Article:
Kaye Kaminishi is the last surviving member of the Vancouver Asahi, a Japanese Canadian baseball club. The team was disbanded in 1942, when the Canadian government interned 21,000 Japanese Canadians during the Second World War, including every member of the Asahi.
This is Kaye’s story.
What people love most is a tragedy with a happy ending
There’s a book called A Tragedy of Democracy about the history of Japanese internment in Canada. It’s written by a historian named Greg Robinson, who is a professor at the Université du Québec à Montréal. Professor Robinson concludes the book with this really interesting quote.
SAM FENN (narrator): Do you remember that off by heart?
GREG ROBINSON: Yes. It’s William Dean Howells, the famous novelist and American social critic, who said what Americans love most is a tragedy with a happy ending.
SF: What did you take that to mean when you first read it?
GR: That means that Americans feel deeply about things — and Canadians the same — but that they like their stories wrapped up neatly. And if you think that things work well in the end, that people will be able to understand them better.
We want tragedies with happy endings. Like a classic sports movie where the underdog faces adversity but then they win it all with a walk-off home run. In real life, things rarely work out that way.
SAM FENN: I need to be kind of close. Is this okay, like this?
KAYE KAMINISHI: Oh yeah sure.
SF: Kaye, can I have you introduce yourself?
KAYE: My name Kaye Koishi Kaminishi and I was born in Vancouver, 1922, January 11th.
Kaye is 94 years old. He’s friendly. Delicate looking. In the 1920s and 30s, when Kaye was a kid, he lived right across the street from a ballpark called the Powell Street Grounds. This is home to Kaye’s heroes, an amateur baseball team called the Vancouver Asahi.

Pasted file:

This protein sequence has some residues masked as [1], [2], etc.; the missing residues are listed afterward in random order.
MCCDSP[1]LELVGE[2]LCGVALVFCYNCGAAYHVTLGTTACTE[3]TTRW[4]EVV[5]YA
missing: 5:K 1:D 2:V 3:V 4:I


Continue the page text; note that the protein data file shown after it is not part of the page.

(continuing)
KAYE: Asahi plays, you know, some weeknights or Sundays… I go right away to watch. You know? Every Asahi game, I never missed it. Yeah.
SF: Were there quite big crowds for those games?
KAYE: You bet there were. Oh, when Asahi plays Japanese Town is empty.
Picture a white jersey, a red sun on the sleeve and the word Asahi swooped across the chest. This team is entirely Japanese Canadian, and when the Asahi first start to play against white teams, they’re reviled. People shout slurs at the team from the field, the stands and the press box. But by the 1930s, the Asahi are the most popular team in the city. Kaye remembers Japanese people and white people watching the games.
KAYE: You know there’s only, like, the grandstand accommodates maybe 200 people. That’s about it, eh? So everybody right up on all the four corners of the street. Six deep. So, you know, a good two, three thousand people were watching the game — every game at that time.
KAYE: Of course Powell Street — Japanese town — was really quite a town. You’ve got everything up there. So you don’t have to go outside of Powell Street to go shopping or do anything.
Kaye’s father owns a profitable sawmill. His mother runs a boarding house. The Kaminishis are a wealthy family in a poor but vibrant part of town.
SF: What’s your earliest memory of baseball?
KAYE: I was in the school baseball club, and wasn’t real good team, but we used to go [to] school-to-school tournament quite often.
SF: They called you the vacuum cleaner, is that right?
KAYE: [Laughs] Yeah well, that’s uh… I usually don’t miss. That’s why they give me a nickname for a while, you know.
Kaye plays third base. He’s quick and sure-handed. He goes to school in Japan as a child and plays in a school league — then in a church league in Vancouver. And finally, in 1939, when Kaye is 17 years old, the Vancouver Asahi make an announcement.
KAYE: They pick up five rookies, and I was one of the rookies.
SF: Was it important to you to get picked up by Asahi? Was that something you wanted?
KAYE: Oh, that’s a proud moment, you know. If you get into the Asahi team and put the uniform on — oh, everybody thought you were king or something, you know? Real happy time. Yeah. Except I was nervous for a while, you know.
SF: What were you nervous about?
KAYE: Because, we were representing the Japanese community. So you know, if you miss something there’s not good rumours coming up, you see? So, you gotta be careful, you know?
You gotta be careful because there’s a spotlight on you. If you miss a groundball it might reflect poorly on the whole community. The Asahi are a real dynasty by the time Kaye makes the team. They had won a Japanese Baseball Championship in back-to-back years. But the Asahi don’t look like a good team. At this time, the best baseball player in the world is a six-foot-two slugger named Joe DiMaggio.